embed embed2
Your Child 'Misbehaves' Because He Doesn't Know What to Do With His Feelings
  • Little children cannot control their emotions as well as adults. As a result, they can get overwhelmed by their feelings, such as sadness, frustration, and anger. If he is not shown how to deal with those emotions, he may end up developing coping mechanisms that involve tantrums or even violence.

    In their bestselling book No-Drama Discipline: The Whole-Brain Way to Calm the Chaos and Nurture Your Child’s Developing Mind, Daniel Siegel, a clinical professor of psychiatry at the School of Medicine at the University of California, Los Angeles, and Tina Payne Bryson, a pediatric and adolescent psychotherapist, say the practice of mindfulness is an effective way to teach children how to handle their emotions.

    “Brain studies reveal that we actually have two different circuits — an experiencing circuit and an observing circuit,” the authors write. “They are different, but each is important, and integrating them means building both and then linking them. We want our kids to not only feel their feelings and sense their sensations but also to be able to notice how their body feels, to be able to witness their own emotions.”

    How mindfulness can help your child learn to handle and control his emotions

    Instilling mindfulness in children is something Siegel and Bryson championed in their bestselling book, especially when it comes to dealing with their feelings. The goal is to make sure they don’t experience their emotions but also observe them.

    Mindfulness teaches kids to be aware of their feelings

    Thrive Global writes, “Teaching your child to ask, ‘What is my brain doing right now?’ allows them to step back from the chaos going on in their head and study it versus being consumed by it. You don’t want a child that is overwhelmed by feelings or denies their feelings. You want your kid to notice their feelings — and do something about them.”

    What other parents are reading

    Mindfulness teaches kids how to manage anger

    One emotion that children (and even grown-ups) may not know how to express is anger. Some kids resort to tantrums or physically hurting their parents, siblings, or friends when they feel upset or frustrated. Psychology Today says anger management issues in adulthood can often be traced back to things learned in childhood. If a child witnesses the adults in his life use aggression to express anger, he will likely engage in aggressive behavior himself.

    According to Maggie Richards, founder of Smiley Minds, an organization that advocates for emotional health in children, mindfulness techniques like meditation “can empower kids to manage their emotions, even when they don’t know what to do with all their feelings.” Mindfulness has also been proven to help young people “learn to calm their brains and gain greater control over their choices in healthy behaviors,” says Psychology Today.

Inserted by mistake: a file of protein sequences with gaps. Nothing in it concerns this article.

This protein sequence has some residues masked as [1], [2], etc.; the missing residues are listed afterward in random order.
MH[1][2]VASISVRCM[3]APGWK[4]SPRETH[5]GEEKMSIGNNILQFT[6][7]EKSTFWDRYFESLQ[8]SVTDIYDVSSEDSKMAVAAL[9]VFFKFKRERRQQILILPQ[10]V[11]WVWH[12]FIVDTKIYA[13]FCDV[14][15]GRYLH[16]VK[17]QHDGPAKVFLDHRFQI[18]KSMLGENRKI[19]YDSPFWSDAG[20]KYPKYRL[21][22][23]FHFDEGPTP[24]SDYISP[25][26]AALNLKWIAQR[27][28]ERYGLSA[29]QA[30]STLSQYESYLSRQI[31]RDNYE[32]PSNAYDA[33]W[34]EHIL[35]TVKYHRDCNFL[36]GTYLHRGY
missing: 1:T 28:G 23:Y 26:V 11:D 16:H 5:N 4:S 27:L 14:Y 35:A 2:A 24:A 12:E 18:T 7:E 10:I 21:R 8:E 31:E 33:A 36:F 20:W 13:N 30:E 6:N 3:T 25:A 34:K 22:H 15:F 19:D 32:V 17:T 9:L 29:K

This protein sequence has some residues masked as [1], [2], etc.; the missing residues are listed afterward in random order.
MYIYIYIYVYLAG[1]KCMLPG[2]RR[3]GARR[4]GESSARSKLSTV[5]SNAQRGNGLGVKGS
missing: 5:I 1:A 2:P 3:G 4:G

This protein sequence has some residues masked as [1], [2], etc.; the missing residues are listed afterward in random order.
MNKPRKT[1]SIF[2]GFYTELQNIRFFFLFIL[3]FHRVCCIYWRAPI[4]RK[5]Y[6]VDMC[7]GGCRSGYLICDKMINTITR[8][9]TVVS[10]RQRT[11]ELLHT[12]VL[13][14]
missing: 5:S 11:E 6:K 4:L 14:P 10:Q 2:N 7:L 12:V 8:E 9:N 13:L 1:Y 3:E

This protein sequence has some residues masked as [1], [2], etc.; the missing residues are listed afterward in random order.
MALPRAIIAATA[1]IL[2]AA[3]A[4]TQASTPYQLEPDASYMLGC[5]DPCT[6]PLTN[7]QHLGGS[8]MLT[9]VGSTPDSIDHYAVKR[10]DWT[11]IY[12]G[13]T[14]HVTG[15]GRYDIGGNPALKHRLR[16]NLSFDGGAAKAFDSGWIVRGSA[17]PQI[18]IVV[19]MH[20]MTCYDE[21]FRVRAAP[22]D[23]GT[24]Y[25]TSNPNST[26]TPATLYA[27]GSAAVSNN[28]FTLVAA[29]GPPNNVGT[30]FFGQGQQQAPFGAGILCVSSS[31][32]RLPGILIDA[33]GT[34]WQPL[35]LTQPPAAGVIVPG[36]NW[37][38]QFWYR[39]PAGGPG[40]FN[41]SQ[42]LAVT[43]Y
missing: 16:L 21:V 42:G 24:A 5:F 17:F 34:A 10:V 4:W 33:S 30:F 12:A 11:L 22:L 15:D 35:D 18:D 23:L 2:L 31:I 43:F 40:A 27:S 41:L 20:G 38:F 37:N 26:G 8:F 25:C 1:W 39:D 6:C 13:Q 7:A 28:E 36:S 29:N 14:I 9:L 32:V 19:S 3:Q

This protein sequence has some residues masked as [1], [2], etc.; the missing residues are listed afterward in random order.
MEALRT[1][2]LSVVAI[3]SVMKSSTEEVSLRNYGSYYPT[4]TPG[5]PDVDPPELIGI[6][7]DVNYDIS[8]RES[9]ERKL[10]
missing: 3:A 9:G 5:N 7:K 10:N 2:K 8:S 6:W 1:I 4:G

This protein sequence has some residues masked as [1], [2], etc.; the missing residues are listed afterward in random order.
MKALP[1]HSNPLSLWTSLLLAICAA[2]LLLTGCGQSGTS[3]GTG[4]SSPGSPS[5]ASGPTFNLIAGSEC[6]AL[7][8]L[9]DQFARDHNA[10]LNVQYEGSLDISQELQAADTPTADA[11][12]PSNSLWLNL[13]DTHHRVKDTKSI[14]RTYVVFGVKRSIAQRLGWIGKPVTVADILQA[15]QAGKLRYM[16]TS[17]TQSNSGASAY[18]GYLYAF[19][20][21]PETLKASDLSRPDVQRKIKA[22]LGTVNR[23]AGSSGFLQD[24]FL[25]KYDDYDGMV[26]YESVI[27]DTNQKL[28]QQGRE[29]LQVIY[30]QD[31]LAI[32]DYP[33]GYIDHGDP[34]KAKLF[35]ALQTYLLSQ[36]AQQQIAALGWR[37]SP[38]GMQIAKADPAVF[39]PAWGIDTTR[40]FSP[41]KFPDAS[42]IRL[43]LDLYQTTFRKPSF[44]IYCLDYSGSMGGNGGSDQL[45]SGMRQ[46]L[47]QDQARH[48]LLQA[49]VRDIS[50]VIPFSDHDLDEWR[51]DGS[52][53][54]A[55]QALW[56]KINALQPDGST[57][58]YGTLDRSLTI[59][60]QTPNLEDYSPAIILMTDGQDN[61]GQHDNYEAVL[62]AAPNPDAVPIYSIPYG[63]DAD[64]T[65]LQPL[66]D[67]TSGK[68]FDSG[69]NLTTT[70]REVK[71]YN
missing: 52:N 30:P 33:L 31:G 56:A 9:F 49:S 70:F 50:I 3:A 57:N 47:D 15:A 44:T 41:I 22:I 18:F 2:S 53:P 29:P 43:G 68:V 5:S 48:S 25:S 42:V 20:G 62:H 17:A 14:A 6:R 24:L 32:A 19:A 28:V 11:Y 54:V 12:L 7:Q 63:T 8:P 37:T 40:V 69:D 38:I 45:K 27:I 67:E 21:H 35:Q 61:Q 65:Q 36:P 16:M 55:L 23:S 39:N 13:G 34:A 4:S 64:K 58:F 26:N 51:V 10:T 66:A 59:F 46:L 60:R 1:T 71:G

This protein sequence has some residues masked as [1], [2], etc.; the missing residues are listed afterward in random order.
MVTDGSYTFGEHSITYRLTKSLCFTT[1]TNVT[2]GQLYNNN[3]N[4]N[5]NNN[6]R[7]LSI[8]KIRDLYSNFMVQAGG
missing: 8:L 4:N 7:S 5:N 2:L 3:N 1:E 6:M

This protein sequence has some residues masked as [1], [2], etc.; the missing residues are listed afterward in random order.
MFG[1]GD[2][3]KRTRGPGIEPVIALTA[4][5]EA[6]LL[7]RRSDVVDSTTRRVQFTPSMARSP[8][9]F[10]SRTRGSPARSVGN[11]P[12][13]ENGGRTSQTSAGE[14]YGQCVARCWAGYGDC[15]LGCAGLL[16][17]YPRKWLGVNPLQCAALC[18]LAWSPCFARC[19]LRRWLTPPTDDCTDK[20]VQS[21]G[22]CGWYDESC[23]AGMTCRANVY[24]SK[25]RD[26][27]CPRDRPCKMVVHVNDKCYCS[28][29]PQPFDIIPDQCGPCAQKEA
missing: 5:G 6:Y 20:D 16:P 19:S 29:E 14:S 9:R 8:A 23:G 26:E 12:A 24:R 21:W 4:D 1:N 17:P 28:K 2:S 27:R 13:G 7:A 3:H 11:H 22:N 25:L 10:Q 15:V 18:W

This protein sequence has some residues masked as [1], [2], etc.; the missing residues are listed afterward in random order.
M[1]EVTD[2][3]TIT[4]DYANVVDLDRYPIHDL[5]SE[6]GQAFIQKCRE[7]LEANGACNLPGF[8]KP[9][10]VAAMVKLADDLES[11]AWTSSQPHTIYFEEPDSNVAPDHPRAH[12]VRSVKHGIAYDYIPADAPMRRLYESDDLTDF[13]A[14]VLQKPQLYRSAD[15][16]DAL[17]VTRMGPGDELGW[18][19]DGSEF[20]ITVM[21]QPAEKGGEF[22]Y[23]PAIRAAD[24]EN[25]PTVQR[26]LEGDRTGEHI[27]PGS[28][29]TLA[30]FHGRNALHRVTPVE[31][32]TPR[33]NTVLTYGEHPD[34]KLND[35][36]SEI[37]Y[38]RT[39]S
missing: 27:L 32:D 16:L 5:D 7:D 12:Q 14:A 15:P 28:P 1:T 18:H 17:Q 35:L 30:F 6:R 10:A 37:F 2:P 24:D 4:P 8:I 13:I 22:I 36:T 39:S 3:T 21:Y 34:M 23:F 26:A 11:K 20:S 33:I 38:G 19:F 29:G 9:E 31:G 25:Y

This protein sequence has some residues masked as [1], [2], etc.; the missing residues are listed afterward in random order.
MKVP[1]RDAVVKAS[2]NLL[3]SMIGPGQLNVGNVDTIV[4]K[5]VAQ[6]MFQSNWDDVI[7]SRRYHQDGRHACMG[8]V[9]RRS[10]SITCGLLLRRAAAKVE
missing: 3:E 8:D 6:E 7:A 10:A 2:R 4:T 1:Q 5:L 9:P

Mindfulness helps kids overcome fear and anxiety

    It’s not just adults who tend to worry about or stress over life — kids do that, too! “Children worry about the ‘big things’ in life — will I pass this test, will I get a good job? — and mindfulness gives them the tools to fight the fear,” Claire Kelly, director of curricula and training at the Mindfulness in Schools Project, tells Vitality Healthy Kids.

    Kelly continues, “The more they can learn to recognize their stress responses, the more they’re able to take steps to feel more relaxed.”

    Mindful Schools also notes when children are allowed to learn how to manage and deal with their emotions, “Emotional storms occur less frequently, and with less intensity. Feelings of calm or peace often increase in frequency.”

    Recommended Videos

    Mindfulness encourages kids to be grateful

    A beautiful thing about mindfulness is it allows us to be more in tune with not only our emotions but also with the things going on around us, from the sounds we hear to the taste of the food we eat to the little blessings we experience every day. When a child is encouraged to pay attention to those things that many might typically ignore, he learns to appreciate them more.

    “It’s just a moment when you need to decompress a bit and just be present,” Maria Hersey, Ph.D., U.S. director of education and training at The Hawn Foundation, which trains educators to teach mindfulness, tells Parents. “It’s really about taking that time to be calm and peaceful and remember the things that are important in life and really focus on the positive.”

    To learn more about how your preschooler can benefit from the mindfulness technique of meditation, click here.

    What other parents are reading

  • You're almost there! Check your inbox.

    We sent a verification email. Can't find it? Check your spam, junk, and promotions folder.
View More Stories About
Trending in Summit Network
View more articles